Eight AP1000 reactors are under construction around the world: four in China and four in the US. All of them, in both China and the US, are about three years behind schedule.
A Chinese nuclear engineer told nuclear lobbyist Michael Shellenberger in 2015: "People felt we paid full price for a half-completed design." The result, Shellenberger writes, was three years of delay, higher costs, and a deteriorating relationship between China and Westinghouse.1 Likewise, the 2016 World Nuclear Industry Status Report noted that the AP1000 projects in China have suffered construction delays and cost overruns, design changes and equipment failure.2
Nonetheless, the four AP1000 reactors in China will very likely be completed.
Whether the four AP1000 reactors in Georgia and South Carolina will be completed is now subject to a 30-day "assessment period" according to Westinghouse.3 Work is continuing during the assessment period.
Costs to complete the four reactors could amount to approximately US$8.5 billion.4 The combined cost overruns for the four reactors amount to about US$11.2 billion and counting.5
Stephen Byrd from Morgan Stanley anticipates that the total costs of the plants in Georgia and South Carolina, if completed, will be about twice Westinghouse's original estimate.6
An April 2 article from the World Nuclear Industry Status Report website summarizes the situation:7
"The outcome for the U.S. AP1000 projects is more dire, and abandonment is an explicit option. In the case of the Vogtle project in Georgia, Stan Wise, chairman of the state's Public Service Commission, pointed out that it is "possible ... that Plant Vogtle just doesn't get finished at all. It's a real hit and a real blow to something that we felt like was going to be the very best possible energy choice for Georgia maybe even into the next century". But he also went on to talking about the changes in the energy landscape since the Vogtle plan was initially approved, "with natural gas getting very cheap, and technologies like solar power and batteries improving" and declaring: "If I'd known any of this a decade ago we would have gone a different way".
"[South Carolina's] SCANA chief executive Kevin Marsh, on the other hand, was more bullish: "Our commitment is still to try to finish these plants. That would be my preferred option. The least preferred option, I think realistically, is abandonment". But he has also said that SCANA will evaluate various options during the coming 30 days, including:
- continuing with the construction of both new units;
- focusing on the construction of one unit, and delaying the construction of the other;
- continuing with the construction of one and abandoning the other; and
- abandoning both units.
"Independent analysts have pointed out that not abandoning the project right away could result in "the chaos of bankruptcy and reorganization [leading] to a long period of project restructuring uncertainly and more spiraling costs".
"If either of those projects are abandoned, they would join the ranks of the forty nuclear new-build projects ‒ including 12 Westinghouse reactors ‒ that were abandoned in the United States between 1977 and 1989 at various stages of construction (see Global Nuclear Power Database for details8). At the time, several utilities went bankrupt."
No other reactors are under construction in the US and there is no likelihood of any new reactors in the foreseeable future. The US reactor fleet is one of the oldest in the world ‒ 44 out of 99 reactors have been operating for 40 years or more ‒ so nuclear decline is certain.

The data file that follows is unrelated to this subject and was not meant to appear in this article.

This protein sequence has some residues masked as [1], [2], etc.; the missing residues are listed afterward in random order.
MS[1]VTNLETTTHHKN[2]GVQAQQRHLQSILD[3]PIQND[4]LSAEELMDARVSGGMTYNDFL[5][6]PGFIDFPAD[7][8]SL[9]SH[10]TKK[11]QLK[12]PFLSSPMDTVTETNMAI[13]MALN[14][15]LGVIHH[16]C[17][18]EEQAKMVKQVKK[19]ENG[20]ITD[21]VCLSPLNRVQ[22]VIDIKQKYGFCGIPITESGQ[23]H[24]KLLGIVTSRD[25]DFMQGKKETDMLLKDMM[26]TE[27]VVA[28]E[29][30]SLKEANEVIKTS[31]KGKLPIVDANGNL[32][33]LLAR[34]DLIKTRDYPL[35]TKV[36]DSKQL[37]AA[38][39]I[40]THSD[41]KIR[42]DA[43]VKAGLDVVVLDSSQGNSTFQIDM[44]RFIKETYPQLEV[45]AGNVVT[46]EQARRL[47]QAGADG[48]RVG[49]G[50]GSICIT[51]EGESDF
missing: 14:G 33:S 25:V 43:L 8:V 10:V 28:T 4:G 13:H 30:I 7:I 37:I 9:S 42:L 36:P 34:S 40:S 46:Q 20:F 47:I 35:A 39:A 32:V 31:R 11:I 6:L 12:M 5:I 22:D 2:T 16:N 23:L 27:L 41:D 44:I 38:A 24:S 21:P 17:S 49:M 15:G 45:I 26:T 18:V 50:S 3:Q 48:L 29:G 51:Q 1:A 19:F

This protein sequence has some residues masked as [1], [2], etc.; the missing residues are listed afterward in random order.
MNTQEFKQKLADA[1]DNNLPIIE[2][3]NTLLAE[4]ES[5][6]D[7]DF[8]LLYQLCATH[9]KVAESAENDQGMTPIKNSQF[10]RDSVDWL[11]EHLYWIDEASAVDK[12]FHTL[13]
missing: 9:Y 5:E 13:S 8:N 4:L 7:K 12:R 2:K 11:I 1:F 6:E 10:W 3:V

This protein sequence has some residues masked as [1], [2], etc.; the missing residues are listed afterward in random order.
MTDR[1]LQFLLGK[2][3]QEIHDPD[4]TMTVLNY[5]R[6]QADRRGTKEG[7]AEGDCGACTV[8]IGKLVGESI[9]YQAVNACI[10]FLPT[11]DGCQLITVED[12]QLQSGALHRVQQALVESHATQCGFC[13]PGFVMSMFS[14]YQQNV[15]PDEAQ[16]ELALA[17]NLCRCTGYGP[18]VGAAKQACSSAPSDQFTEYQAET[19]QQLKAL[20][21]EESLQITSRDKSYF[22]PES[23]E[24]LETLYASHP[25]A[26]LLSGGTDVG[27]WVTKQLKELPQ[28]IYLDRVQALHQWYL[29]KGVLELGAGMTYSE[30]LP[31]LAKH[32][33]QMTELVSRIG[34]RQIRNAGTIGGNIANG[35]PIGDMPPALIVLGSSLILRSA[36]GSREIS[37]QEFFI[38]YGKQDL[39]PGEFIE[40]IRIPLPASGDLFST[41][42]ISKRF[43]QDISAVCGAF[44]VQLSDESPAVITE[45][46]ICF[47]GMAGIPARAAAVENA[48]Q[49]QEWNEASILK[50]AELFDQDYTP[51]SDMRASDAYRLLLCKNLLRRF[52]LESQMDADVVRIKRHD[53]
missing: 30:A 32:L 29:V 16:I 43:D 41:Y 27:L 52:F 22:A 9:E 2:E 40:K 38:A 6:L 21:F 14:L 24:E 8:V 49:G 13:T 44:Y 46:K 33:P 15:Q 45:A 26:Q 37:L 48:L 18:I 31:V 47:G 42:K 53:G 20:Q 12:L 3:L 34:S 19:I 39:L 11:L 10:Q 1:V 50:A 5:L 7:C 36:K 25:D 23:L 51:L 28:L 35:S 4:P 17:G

Will any other AP1000 reactors be built around the world?
In 2015, then Westinghouse chair Danny Roderick said he was "pretty confident" in achieving Westinghouse's goal of winning orders to construct 64 AP1000 reactors worldwide over the next 15 years.9 As recently as November 2016, Westinghouse said it had plans to build 30 AP1000 reactors around the world, and Roderick said the company was "very much in the running ... to get up near 50 units over the next 15 to 20 years in China."10
Those expectations have gone up in smoke.
An April 2 article from the World Nuclear Industry Status Report website states: "The idea that Westinghouse might get any more contracts to build nuclear reactors in China seems doubtful, to say the least. As Lin Boqiang, director at the China Center for Energy Economics Research at Xiamen University told Bloomberg News: "The only way Westinghouse can win contracts in China is to demonstrate they can build reactors quicker and cheaper than anyone else in China's market and win hearts with actions, not words. Westinghouse so far hasn't demonstrated such abilities.""11
Toshiba received notice from French company Engie on April 3 that it had exercized its right under a joint agreement to require Toshiba to purchase Engie's 40% stake in the NuGeneration (NuGen) consortium that planned to build three AP1000 reactors at Moorside in the UK.12 NuGen is "facing some significant challenges", Engie said. Engie anticipates payment of approximately ¥15.3 billion (US$137.5 million) from Toshiba for its stake in NuGen.12
Once the transaction is completed, Toshiba will be left with a 100% stake in NuGen. Toshiba noted that Westinghouse's Chapter 11 bankruptcy filing met the definition of an 'event of default' under the terms of its agreement with Engie. That gave Engie the option to sell its stake in NuGen to Toshiba, or to acquire Toshiba's stake, and Engie chose the first option.12
Toshiba was hoping to sell its 60% stake in NuGen and is now seeking to sell its 100% stake.
Ironically, just as the Moorside project took a giant leap towards being abandoned, UK regulators announced on March 30 that the AP1000 had successfully completed the Generic Design Assessment process.12
Engie is the seventh international energy utility to give up on UK new nuclear build over the past decade, the others being Toshiba, E-on (Wylfa), RWE Npower (Wylfa), Iberdrola (Moorside), SSE (Moorside), and Centrica (Hinkley Point).13